I’m older now.

My private face has shifted almost entirely inward – the river has frozen over just enough to allow safe passage. I swallow panic and it is sharp against my tongue. But sometimes I find myself locked in a bathroom stall, chin tilted skyward, cleaning the saltwater from my cheeks – reducing the swelling with paper towels as cold as I can handle. I feel so small in these moments… as if I’ve stepped out of time and I’m eight again, somehow equally privy to the horrors to come and surprised when they arise.

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Queen of Sad Things

I’ll be the first to say it: my body of work is largely depressing, a sea of sad stories that stretch far beyond the horizon. It isn’t often easy to read, nor is it meant to be, because stories of bodily assault should never be easily tolerable. Their very nature insists on being difficult, tragic, scarring.

As a species, we tend to deal with trauma in a few specific ways. We can let it engulf us. We can swallow it. Or we can cut off its head and parade down the streets, blood dripping on our shoes as we refuse to stay quiet.

There is no right way to do it. I have tried staying silent. I have tried being swallowed. Only now, in this age of unrest, do I feel comfortable demanding to be heard.

I was eight and her name was Andrea. I was eighteen and his name was Niko. I was twenty-one and their names were Audrey and something I didn’t quite catch.

I was in school. I went home with him. I was at a party and everyone else was drunk.

I went back. I went back. I burnt everything down.

And now I speak – no, I shout. I scream. But why?

First and foremost, I write for myself. I write to process what has happened, to glean meaning from the wreckage, to find peace in the aftermath. Writing is a wonderful and healthy alternative to being dead, so I write. Additionally, these events have shaped the manner in which I interact with the world. To ignore them is tantamount to erasing my past and, without this context, you will not understand how incredible my existence is today.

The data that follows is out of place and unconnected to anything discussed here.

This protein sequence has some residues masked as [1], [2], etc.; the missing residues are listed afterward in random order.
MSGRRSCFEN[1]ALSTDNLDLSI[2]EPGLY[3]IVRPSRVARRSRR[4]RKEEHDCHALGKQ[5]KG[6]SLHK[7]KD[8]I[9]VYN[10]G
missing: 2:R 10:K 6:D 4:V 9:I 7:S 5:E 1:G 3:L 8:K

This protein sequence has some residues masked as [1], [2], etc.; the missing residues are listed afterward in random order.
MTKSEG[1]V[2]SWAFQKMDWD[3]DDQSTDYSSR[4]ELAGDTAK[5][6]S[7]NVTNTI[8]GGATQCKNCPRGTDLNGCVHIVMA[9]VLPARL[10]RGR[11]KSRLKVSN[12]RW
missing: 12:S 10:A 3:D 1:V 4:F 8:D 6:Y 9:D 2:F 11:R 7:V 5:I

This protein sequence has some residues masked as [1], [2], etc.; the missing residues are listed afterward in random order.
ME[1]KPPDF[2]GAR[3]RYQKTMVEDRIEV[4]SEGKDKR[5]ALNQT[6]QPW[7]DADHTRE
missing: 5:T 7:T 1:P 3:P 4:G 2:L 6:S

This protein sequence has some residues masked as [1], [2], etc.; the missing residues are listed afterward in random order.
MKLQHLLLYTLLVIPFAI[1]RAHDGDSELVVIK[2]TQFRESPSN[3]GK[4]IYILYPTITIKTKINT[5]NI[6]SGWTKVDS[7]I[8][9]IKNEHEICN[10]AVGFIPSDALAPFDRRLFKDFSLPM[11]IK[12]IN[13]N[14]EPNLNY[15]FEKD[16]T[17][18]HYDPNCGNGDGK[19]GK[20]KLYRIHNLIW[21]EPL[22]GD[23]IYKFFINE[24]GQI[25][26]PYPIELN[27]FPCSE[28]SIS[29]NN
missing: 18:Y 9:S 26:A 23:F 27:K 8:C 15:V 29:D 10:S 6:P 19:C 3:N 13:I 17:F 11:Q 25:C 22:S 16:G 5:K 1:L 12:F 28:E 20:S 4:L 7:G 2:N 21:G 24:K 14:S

I share my writing for four reasons.

  1. I didn’t know women could be perpetrators of assault. I did not know a woman could hurt me this badly. When I was first assaulted in a classroom at school, I didn’t even realize what had happened. I didn’t have the language for it. For years, I felt like I was a monster, like there was this consuming darkness in my lungs. I felt like it was my fault. When I was researching data for my thesis, I couldn’t find much about female sex offenders – and if I can’t find it, that means other victims can’t find it either. It is vital that other survivors hear me. Being able to articulate your experiences cannot happen without vocabulary, without language, and I am here to scream for them, too.
  2. I am not a ‘good’ survivor. It is important to be seen exactly as flawed and imperfect as I am in conjunction with my experiences – because the police asked me why I went to Niko’s house alone, because people told me I shouldn’t have gone to Audrey’s party, because people keep finding ways to tell me that the assaults were my fault. “you shouldn’t have… you could have… you didn’t…”

    No more. I am not a ‘good’ survivor. I didn’t follow the rules that people rubbed in my face afterward, and by no means does that translate to fault. I want survivors to know that. There’s nothing you can do that justifies sexual violence against you.
    It was never your fault.